Clemson's Lamb, U.Va.'s Hultzen improve draft stock with memorable senior seasons

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Clemson's Will Lamb

Clemson's Will Lamb (Todd J. Van Emst, Associated Press / June 4, 2010)

Will Lamb should be an open-and-shut case for Major League scouts. He is 6-foot-6, left-handed and throws 90 mph.

So you need not be fluent in sabermetrics or a descendent of Branch Rickey to project Lamb's baseball future.

He's a pitcher.

Or so he, and most bird dogs, thought.

Except Lamb is also a first-rate center fielder, so good this season at Clemson that scouts are telling him he's likely to begin his professional career there.

With the Major League draft set for Monday-Wednesday, that career could be close at hand for Lamb, a 2008 York High graduate.

While Lamb figures to be selected in the first five rounds, Virginia pitcher Danny Hultzen is likely to be among the first five picks, possibly No. 1 to the Pittsburgh Pirates.

Hultzen, too, is left-handed, a more polished, experienced and accomplished pitcher than Lamb, but not Lamb's equal as an everyday player. Lamb made second-team All-ACC, Hultzen first-team All-American, and both insist that the ongoing NCAA tournament — Virginia is the No. 1 seed, and Clemson is hunting a second consecutive College World Series trip — trumps their draft concerns.

The draft "hasn't entered my head yet," Hultzen said. "There will be a time to think about that. But that time is not right now."

If the money is right, each will forgo his senior season and head to the pros.

"I have no clue how it's going to shake out," Lamb said of the draft. "(Scouts) ask what my (signing bonus) number is, and I try to avoid the question. I tell them, 'I want to be drafted as high as you guys think I deserve.' "

Lamb is more concerned about the contract offer than the draft round. He wants a "fair amount," and being a shrewd negotiator, isn't defining fair.

"Most of the scouts I talk to, they want me to go out and play center field," Lamb said.

That's an about-face from last season, when Lamb didn't even play the outfield for Clemson. He was a first baseman, designated hitter and pitcher.

But Lamb's speed — he's stolen 31 bases in 36 attempts for the Tigers — and arm make him a natural center fielder, as Peninsula Pilots fans can attest after watching him the past two summers in the Coastal Plain League.

With more arms than last year, Clemson coaches pitched Lamb less and moved him to center, where he's yet to commit an error and has thrown out four baserunners. Plus, Lamb is batting a robust .341 courtesy of a late-season, 25-game hitting streak.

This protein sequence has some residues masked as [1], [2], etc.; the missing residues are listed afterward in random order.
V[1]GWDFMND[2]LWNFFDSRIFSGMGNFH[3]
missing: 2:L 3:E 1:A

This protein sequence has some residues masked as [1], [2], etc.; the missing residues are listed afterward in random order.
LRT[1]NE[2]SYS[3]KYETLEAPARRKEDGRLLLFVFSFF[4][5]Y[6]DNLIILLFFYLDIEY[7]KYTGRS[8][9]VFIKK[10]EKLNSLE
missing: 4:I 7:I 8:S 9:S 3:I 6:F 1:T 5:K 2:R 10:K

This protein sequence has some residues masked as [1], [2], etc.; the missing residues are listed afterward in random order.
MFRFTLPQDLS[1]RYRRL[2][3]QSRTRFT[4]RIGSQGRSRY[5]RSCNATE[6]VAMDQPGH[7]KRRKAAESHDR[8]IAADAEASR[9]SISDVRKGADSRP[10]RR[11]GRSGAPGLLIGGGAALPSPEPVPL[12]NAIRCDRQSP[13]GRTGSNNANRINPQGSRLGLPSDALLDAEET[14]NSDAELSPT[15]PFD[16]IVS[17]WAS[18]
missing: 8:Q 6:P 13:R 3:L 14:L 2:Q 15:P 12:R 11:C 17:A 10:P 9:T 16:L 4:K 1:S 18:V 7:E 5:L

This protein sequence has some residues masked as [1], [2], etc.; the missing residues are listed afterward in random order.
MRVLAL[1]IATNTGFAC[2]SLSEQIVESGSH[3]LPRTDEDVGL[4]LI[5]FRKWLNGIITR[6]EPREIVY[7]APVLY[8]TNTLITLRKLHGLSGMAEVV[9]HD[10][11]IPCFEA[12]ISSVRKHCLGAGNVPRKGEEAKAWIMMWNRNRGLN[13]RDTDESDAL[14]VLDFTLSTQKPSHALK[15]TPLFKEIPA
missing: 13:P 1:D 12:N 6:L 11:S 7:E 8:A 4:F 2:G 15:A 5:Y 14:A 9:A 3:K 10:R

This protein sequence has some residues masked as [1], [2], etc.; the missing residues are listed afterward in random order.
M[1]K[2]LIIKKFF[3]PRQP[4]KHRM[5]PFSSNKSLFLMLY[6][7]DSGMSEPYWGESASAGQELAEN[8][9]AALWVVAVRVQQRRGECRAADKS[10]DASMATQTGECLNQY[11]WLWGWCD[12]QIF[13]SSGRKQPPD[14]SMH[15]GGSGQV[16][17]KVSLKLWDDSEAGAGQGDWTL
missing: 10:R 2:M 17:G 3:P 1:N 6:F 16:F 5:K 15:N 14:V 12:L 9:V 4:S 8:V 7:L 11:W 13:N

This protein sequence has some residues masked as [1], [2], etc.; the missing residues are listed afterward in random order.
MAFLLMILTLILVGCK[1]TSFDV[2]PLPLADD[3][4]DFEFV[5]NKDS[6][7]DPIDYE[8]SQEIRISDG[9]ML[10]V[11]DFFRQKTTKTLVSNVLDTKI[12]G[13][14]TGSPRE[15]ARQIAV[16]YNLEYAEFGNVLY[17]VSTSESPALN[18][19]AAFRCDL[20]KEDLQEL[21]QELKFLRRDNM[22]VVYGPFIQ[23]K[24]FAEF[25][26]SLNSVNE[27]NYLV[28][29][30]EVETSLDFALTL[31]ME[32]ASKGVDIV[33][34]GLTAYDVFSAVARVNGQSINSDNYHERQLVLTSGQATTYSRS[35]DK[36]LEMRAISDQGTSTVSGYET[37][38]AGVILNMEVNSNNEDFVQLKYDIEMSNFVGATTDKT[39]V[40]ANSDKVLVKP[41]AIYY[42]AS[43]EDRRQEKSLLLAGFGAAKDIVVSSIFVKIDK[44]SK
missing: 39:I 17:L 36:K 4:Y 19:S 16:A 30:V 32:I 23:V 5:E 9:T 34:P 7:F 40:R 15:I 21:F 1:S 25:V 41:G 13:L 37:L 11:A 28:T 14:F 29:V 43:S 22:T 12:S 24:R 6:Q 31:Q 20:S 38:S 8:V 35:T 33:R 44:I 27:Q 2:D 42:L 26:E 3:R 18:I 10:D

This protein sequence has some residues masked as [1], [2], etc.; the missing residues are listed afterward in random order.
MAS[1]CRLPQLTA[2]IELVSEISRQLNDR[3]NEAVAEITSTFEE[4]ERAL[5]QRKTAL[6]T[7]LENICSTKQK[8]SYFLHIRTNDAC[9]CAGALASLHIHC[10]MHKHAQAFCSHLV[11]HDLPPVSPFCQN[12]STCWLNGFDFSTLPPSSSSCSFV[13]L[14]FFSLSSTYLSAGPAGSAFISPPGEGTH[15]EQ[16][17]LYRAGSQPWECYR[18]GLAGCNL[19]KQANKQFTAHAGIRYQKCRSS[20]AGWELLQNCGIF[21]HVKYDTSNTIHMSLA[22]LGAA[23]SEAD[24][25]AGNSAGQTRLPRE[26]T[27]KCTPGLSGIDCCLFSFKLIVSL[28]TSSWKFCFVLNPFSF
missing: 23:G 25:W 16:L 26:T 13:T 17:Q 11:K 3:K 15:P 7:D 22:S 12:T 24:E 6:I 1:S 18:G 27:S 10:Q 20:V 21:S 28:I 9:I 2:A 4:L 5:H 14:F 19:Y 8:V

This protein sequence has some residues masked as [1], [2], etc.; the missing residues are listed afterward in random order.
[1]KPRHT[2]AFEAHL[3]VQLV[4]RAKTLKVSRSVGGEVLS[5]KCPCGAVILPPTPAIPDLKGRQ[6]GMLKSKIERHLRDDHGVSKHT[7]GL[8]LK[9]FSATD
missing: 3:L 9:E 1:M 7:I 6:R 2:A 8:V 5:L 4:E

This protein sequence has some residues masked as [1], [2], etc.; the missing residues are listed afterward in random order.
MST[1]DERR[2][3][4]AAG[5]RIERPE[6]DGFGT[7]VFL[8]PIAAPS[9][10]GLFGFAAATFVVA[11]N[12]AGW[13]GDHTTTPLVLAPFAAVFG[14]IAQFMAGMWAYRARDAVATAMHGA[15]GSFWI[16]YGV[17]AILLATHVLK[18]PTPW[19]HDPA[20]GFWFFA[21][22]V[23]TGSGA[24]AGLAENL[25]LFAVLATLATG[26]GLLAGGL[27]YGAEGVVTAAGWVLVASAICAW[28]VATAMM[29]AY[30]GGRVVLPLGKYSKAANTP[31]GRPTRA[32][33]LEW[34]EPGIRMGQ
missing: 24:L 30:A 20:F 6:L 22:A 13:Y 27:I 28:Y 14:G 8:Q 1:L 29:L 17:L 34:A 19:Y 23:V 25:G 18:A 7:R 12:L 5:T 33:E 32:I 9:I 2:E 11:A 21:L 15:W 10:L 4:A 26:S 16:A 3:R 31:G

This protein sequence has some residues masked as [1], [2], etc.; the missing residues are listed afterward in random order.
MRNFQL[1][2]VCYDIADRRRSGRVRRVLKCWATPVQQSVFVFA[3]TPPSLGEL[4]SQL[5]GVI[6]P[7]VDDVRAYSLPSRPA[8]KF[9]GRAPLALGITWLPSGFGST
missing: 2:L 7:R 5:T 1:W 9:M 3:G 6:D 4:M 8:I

"I guess I'm just seeing the ball better," he said, not wanting to overanalyze a hot spell that's raised his average more than 70 points.

Few batters see the ball well against Hultzen, who pitches precisely and with a quirky motion. Entering Saturday's start, he was 10-3 with a 1.59 ERA and 136 strikeouts in 96.1 innings. Opponents were hitting a meager .193 against him.

Given Hultzen's status — the Arizona Diamondbacks drafted him out of high school in the 10th round, and he's followed up with three All-America seasons — he easily could have morphed into a me-first guy. Nothing could be further from the truth, according to Virginia coach Brian O'Connor.

"Danny Hultzen has handled his situation this year as (well) as any player I've seen," O'Connor said. "He's completely focused his attention on his teammates here at Virginia, and he's never been derailed from that. The fact that he's going to be a high draft pick Monday hasn't changed Danny. That's what separates him from a lot of people. There is no selfishness."

Scouts and general managers have flocked to observe and speak to Hultzen. Media from Major League cities such as Pittsburgh have traveled to Charlottesville to profile him.

"It is additional pressure," O'Connor said. "No question."

If the Pirates don't draft Hultzen No. 1, they may opt for UCLA right-hander Gerrit Cole. The Bruins and Cavaliers are bracketed to collide in a Super Regional next weekend, where we could have a pitching duel between the Nos. 1 and 2 draft picks.

Talk about cool.

O'Connor believes Hultzen, the Cavaliers' designated hitter, could be drafted in rounds 5-10 strictly on his offense. His career average is .318, and he drove in three runs in Friday's NCAA tournament victory over Navy.

"Danny's so athletic, the guy could play center field for us," O'Connor said. "He just knows how to play the game."

Lamb has similar instincts, and like Hultzen, he's about to reap the rewards.

David Teel can be reached at 247-4636 or by e-mail at dteel@dailypress.com. For more from Teel, read his blog at dailypress.com/sports/teeltime and follow him at twitter.com/DavidTeelatDP
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